Get Smart About Credit

Report
Get Smart About Credit
All credit products subject to qualification.
© 2011, 2013 Wells Fargo Bank, N.A. All rights reserved. Member FDIC.
Please note: this presentation cannot be altered in any way without first
contacting Regional Marketing. IN PERSON PRESENTATIONS ONLY.
Keeping Promises
 Think about a time when you let someone borrow
something.
 Did the person give it back? Did you have an agreement
about when you would get the item back?
 What would you think about that person if they returned your
item damaged or never returned it at all?
It’s all about
responsibility!
The Get Smart About Credit October initiative hosted annually by the American
Bankers Association promotes financial education and helps bring credit
awareness to your community. This presentation today is provided by Wells
Fargo as part its participation in the Get Smart About Credit initiative.
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Credit
 The ability to borrow
money from a lender
with the promise to pay
the money back.
rest
 Most lenders charge a
fee for the privilege of
borrowing money. This
fee is called interest.
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Borrowing Money
 Credit is a privilege—and it’s granted only to those who have
demonstrated their ability to manage their money over time.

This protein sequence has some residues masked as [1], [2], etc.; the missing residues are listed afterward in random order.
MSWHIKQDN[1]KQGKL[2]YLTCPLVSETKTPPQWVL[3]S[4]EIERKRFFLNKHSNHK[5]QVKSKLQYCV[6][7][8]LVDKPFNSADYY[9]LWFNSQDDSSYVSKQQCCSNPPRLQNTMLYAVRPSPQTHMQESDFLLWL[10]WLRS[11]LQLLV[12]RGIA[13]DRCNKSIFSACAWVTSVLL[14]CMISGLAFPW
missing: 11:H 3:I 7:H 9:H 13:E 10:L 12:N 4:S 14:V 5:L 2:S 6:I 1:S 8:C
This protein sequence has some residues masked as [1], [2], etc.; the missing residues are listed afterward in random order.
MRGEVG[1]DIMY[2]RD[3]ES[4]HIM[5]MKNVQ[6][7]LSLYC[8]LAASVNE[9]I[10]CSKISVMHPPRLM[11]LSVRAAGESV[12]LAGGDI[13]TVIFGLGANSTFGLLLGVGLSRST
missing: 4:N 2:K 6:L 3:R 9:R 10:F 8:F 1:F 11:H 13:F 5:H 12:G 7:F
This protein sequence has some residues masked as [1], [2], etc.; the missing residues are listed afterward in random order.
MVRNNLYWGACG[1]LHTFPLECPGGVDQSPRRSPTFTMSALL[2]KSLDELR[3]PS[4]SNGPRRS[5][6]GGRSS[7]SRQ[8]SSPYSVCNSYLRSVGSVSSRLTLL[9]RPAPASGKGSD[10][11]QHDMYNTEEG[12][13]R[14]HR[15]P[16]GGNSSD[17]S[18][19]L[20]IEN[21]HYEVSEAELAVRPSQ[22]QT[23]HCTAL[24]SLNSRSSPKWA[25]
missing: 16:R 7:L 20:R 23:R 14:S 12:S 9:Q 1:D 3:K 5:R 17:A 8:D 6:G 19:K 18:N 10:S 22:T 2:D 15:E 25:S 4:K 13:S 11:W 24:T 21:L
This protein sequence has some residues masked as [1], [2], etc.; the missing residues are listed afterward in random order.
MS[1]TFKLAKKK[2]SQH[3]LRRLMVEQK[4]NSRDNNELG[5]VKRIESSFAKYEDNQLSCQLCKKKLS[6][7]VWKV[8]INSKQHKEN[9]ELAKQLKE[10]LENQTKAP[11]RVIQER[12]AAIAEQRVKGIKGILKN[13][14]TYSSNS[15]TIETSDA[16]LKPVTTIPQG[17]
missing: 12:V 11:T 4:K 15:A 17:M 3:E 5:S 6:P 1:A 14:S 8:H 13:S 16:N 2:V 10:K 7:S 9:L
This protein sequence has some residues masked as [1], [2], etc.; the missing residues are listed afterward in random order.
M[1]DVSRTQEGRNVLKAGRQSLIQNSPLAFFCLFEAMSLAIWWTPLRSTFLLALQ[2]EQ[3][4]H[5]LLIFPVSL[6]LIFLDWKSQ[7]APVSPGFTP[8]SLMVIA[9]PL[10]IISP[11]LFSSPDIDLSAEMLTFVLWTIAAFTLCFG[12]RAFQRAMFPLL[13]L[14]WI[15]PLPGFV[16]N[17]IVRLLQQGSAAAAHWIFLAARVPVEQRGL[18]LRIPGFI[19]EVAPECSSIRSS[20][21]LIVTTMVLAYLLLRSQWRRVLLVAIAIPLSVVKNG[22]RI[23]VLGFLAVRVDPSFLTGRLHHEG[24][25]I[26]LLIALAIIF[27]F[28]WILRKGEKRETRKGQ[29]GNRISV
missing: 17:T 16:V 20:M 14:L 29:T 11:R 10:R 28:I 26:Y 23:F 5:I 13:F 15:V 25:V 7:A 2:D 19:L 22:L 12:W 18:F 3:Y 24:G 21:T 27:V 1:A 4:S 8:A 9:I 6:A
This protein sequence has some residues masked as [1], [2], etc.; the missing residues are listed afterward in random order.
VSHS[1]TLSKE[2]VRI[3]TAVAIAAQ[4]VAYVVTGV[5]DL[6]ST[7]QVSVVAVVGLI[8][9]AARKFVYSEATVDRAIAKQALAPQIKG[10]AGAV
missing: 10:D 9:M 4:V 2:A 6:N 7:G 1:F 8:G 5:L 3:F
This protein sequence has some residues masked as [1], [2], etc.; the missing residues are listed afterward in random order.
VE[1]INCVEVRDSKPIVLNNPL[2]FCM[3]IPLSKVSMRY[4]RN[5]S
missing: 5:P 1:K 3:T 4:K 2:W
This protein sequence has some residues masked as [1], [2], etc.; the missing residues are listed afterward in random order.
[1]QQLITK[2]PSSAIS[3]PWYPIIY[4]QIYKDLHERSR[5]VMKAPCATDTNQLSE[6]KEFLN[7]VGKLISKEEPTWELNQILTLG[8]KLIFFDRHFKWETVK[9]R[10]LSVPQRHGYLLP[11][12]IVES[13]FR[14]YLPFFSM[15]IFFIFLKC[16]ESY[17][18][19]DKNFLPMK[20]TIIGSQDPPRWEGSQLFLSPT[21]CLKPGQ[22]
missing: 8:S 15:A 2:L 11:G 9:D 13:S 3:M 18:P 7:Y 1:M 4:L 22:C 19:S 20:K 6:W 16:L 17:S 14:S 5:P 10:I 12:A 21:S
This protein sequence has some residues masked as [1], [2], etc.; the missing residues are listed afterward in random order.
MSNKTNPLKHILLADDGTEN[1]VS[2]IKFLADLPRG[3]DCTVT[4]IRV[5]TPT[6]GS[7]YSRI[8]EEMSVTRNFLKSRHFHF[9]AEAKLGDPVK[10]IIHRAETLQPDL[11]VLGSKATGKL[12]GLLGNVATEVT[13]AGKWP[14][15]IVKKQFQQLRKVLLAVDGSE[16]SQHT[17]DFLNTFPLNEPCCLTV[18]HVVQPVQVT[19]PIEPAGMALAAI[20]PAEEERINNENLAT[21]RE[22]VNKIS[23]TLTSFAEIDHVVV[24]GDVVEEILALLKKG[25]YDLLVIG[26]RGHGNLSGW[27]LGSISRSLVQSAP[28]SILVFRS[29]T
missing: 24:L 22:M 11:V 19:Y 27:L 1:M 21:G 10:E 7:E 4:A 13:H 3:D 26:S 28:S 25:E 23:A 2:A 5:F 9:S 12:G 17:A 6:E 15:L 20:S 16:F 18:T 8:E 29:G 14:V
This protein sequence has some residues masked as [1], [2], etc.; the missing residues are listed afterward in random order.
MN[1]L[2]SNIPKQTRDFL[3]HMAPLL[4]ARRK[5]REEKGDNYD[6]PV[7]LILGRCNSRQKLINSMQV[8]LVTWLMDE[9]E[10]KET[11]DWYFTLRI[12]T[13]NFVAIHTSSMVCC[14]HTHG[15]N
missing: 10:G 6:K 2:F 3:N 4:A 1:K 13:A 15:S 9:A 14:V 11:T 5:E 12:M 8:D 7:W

This is called credit history.
 Building good credit is key to getting things you want like a
car, a college education, or a house.
3
Credit Cards
 It is a Loan -Using a credit card is like getting a short term
loan from a bank. You must pay the money back.
 APR- The interest rate on a credit card is called an “annual
percentage rate” or APR.
Never use credit to purchase
items you really can’t afford.
4
Credit Card
basics
 Know your credit limit
and balance
Credit Limit = this is the
maximum amount you
can borrow.
Balance = the amount
you still owe.
5
Practice
1. You charge $100 on a credit card that has a limit of $300.
The card has an annual percentage rate of 18%. How long
will it take you to pay off the total charge if you pay $20 a
month?
6
Practice
2. At 18% a year, what will the interest be on the unpaid $80
balance at the end of the first month?
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Practice
3. On the $100 charge, how much will your outstanding
balance be a the end of the first month, if you only make a
payment of $5?
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Practice
4. Angie is buying an MP3 player for $199 plus 6.5% sales tax.
She decides to pay for it in 2 equal installments on her credit
card over 2 months. If the interest on the credit card is 18%
a year, Angie will pay $4.82 in interest. What is the real cost
of the MP3 player to Angie?
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Practice
5. Uh oh – Angie neglected to make her payment on time. As
a result, the bank charged her a $20 late fee. Therefore, the
total amount Angie ended up paying the bank was $238.94.
Had she paid cash, the MP3 player would have cost her
$211.94. How much did using a credit card cost her?
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Personal
Responsibility
 Taking personal
responsibility means
keeping your promise
to pay back the money
you owe.
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To learn more about money, visit
www.handsonbanking.org
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